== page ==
After a successful ride up to Stoke, the next event in my riding agenda was a winter meet hosted by Pete Johnson and Chunky Tread Motorcycle Adventure Club. Despite only having a couple of hours to ride, I still didn’t manage to reach destination before nightfall and while bouncing along the last bit of road, a composition of mud and gravel, a thought struck me: I’m on my way to meet a bunch of complete strangers in the middle of nowhere outside Manchester. One of the amazing things with motorcycling.
Since leaving Spain, I have always regretted never making it to Los Pinguinios, the winter meet outside Valladolid. It always seemed too cold for me. Therefore, it felt like quite a victory to make it to this event, although admittedly the weather was quite mild.
This was a small and intimate meet where the focus was on having a good time, exchanging experiences and having a few drinks together. Being a foreigner, I was treated to a local specialty as welcome dinner: chips, gravy and mushy peas – something that I had not yet tried after a shade over 2 years in the UK. Some things are worth waiting for! The weekend continued in the same spirit, at a small meet I find it easier to get talking to people and I learned a lot from talking to Ren, who is an experienced 125 rider. He and his girlfriend Sharon run Bikes and Travels and, with its vast information on this topic, it gives a good insight into the small cc world.
During Saturday we did a short ride out to see the surroundings and check out a few shops which catered for all needs involved with motorbiking and camping. Thanks to Ren for leading our group of mall and large bikes. It was great fun to push the CG to its limits over the moors outside Manchester while the big bikes patiently stayed put behind. Always nice to ride with civilized people!
As mentioned plenty of times previously, I come from a “big bike” culture where a small bike is considered to be a 650 or 750 (often seen as beginners bikes in Sweden) and I have frequently been told that my Monster 600’s were too small to travel on and that my 650 Versys was to weak to take a pillion – yet I managed very well to do these things. I can only conclude that bikers in Sweden have a lot to learn and that money can be spent in more productive ways than on purchase and insurance of a massive cc bike – for example on petrol 🙂 and travelling.
On the topic of travelling, there were plenty of tales to be told during the weekend. One very unusual story was that of Pete himself and his Road to Manchester: being from Manchester England he set out on a quest to visit 33 places called Manchester in the USA, all being former settlements and named after the first Manchester – some no more than a couple of houses along the road and others full grown cities. I found it an amusing idea, although it wouldn’t work for me – my home town Karlstad has only one namesake in the USA. So, fortunately for me, I have another working concept: the WIMA rallies always point my direction of travel. Pete won the Bennetts’ biker’s dream and got his journey funded, but only after working hard researching and preparing the adventure so no credit should be taken from his effort. It is all documented on United States of A Manchester – an interesting read I must say.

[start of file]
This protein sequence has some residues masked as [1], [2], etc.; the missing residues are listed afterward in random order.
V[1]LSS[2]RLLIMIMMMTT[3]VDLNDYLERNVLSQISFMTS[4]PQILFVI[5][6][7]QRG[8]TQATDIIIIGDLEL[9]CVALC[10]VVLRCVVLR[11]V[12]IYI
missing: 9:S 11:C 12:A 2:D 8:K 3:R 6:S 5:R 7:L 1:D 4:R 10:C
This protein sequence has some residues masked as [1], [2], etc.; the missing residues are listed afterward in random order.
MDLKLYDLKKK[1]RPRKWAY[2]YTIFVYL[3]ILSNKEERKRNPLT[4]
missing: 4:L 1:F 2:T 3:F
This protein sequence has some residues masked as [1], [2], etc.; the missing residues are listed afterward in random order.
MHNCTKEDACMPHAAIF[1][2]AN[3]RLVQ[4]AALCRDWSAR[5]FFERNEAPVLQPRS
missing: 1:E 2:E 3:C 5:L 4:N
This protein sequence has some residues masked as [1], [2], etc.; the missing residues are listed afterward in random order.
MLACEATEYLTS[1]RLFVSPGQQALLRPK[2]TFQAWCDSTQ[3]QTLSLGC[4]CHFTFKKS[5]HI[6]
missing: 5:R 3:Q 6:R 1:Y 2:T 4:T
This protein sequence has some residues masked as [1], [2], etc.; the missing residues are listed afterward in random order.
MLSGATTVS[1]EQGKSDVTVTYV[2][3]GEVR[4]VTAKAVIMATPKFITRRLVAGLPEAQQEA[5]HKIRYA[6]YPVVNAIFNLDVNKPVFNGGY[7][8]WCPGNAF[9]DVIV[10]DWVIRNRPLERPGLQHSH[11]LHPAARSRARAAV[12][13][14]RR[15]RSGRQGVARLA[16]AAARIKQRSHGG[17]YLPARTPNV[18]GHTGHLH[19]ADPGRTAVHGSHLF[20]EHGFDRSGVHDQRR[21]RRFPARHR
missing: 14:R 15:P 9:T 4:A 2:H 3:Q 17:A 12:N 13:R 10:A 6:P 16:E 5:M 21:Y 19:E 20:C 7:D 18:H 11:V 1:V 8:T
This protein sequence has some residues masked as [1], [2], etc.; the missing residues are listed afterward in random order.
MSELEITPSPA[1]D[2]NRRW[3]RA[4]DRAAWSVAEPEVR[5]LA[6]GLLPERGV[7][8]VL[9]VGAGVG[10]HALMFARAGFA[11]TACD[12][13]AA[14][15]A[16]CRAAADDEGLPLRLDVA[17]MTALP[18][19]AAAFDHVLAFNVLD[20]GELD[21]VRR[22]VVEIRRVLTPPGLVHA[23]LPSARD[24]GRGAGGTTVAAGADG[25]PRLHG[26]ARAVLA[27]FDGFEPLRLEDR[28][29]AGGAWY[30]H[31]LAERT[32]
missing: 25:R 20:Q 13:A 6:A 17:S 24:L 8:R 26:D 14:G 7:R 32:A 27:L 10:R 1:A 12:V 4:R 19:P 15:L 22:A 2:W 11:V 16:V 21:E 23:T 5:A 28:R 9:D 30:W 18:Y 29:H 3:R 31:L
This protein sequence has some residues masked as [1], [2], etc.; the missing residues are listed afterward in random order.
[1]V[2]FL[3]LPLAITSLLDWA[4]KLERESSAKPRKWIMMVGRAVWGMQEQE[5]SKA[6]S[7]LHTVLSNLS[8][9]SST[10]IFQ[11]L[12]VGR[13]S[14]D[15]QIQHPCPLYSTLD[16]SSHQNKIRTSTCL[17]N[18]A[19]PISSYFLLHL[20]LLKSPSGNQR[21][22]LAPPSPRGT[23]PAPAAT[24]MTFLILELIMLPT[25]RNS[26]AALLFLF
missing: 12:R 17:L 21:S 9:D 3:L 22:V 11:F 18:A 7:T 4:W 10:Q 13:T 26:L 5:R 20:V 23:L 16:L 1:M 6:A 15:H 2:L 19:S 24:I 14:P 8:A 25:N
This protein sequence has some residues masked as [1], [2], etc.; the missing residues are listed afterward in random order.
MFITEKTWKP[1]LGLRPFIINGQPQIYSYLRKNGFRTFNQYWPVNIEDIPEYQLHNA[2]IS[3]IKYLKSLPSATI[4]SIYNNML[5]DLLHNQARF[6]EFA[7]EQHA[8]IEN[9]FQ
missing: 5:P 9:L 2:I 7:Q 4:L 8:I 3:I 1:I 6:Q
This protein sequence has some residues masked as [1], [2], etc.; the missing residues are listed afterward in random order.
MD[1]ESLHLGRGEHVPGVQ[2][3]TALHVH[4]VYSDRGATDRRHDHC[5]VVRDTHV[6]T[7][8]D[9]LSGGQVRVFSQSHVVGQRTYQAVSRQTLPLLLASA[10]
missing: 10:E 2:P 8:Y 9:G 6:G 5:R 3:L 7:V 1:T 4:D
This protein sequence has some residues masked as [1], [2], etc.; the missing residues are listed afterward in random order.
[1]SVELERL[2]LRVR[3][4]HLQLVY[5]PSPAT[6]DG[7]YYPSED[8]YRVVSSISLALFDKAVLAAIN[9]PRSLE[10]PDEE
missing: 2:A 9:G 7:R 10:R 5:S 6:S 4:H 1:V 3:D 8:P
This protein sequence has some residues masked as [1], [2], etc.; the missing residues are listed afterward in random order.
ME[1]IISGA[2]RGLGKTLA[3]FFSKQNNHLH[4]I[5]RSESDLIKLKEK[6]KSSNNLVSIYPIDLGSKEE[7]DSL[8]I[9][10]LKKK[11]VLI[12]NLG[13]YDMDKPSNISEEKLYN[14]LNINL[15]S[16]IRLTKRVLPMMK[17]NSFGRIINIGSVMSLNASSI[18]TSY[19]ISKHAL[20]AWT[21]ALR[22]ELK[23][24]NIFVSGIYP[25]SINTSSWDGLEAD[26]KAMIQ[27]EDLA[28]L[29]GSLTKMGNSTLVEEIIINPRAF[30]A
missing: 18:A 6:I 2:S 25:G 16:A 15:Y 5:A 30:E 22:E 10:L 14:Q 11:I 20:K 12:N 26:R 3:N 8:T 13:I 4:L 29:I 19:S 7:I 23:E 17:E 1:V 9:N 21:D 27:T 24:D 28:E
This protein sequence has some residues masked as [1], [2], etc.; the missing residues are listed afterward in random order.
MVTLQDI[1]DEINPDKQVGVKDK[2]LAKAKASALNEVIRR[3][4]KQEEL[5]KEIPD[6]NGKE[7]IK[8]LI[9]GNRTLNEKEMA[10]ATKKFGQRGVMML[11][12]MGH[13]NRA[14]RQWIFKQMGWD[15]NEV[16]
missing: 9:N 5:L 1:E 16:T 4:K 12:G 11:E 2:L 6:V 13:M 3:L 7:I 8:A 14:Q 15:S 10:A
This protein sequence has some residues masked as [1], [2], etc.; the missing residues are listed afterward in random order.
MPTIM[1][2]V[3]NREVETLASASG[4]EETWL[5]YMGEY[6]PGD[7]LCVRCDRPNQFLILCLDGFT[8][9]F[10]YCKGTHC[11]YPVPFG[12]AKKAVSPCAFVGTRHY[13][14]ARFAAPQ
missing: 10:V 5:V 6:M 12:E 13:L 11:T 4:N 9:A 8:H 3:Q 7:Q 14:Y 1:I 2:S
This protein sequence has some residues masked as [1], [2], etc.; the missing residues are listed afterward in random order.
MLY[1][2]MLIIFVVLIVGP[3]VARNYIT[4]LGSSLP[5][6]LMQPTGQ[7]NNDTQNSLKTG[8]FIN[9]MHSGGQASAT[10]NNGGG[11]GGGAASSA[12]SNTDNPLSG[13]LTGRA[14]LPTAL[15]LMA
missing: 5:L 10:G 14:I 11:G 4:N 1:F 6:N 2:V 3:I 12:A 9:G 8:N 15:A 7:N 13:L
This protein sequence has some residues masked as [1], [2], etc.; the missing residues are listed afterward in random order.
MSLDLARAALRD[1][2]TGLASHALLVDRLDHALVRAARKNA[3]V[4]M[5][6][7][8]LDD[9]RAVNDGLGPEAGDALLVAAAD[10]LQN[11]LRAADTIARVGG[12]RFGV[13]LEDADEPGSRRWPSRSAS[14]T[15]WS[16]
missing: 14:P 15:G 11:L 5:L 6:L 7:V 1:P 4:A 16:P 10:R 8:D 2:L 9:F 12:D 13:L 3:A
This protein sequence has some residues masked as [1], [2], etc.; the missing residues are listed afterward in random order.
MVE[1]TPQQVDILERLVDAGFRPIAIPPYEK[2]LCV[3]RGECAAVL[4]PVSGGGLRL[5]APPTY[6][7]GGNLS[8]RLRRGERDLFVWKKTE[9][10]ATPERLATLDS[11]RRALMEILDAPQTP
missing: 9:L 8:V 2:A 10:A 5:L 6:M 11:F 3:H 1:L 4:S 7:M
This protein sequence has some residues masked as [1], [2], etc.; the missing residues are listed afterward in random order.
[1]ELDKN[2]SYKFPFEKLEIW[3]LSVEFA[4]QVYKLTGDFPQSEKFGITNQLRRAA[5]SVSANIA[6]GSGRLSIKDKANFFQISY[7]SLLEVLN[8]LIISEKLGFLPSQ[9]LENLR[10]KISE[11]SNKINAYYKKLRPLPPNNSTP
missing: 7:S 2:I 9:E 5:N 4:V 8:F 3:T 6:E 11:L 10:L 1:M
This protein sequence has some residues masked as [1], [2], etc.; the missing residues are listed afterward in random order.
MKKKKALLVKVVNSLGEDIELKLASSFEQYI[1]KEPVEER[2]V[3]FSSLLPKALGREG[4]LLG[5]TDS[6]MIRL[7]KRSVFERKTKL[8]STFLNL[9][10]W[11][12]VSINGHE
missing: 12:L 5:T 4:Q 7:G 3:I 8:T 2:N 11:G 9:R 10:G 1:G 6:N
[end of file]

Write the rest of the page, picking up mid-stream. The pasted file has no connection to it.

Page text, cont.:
I was also delighted to meet Bernard and his famous Bertha – the bike that took him and his late wife Cathy around the world. The astonishing detail of this tale being the fact that she was blind. Upon my return yesterday, I started reading their book “Touching the World” – an amazing and inspiring story, first chapter describing their climb of Machu Picchu, something many would think impossible for a blind person. In addition, her ways of describing the world amazed me, being so vivid and colourful. To find out more, please visit World Tour or get the book.
I’ll stop here, concluding that I had a fabulous weekend! Now Koneko needs a good clean before being stored away for winter and if we cannot bring her to Spain we would sadly have to sell her. She has really proved her potentials this weekend but import rules are rather complicated and that is the reality we will be dealing with while relocating.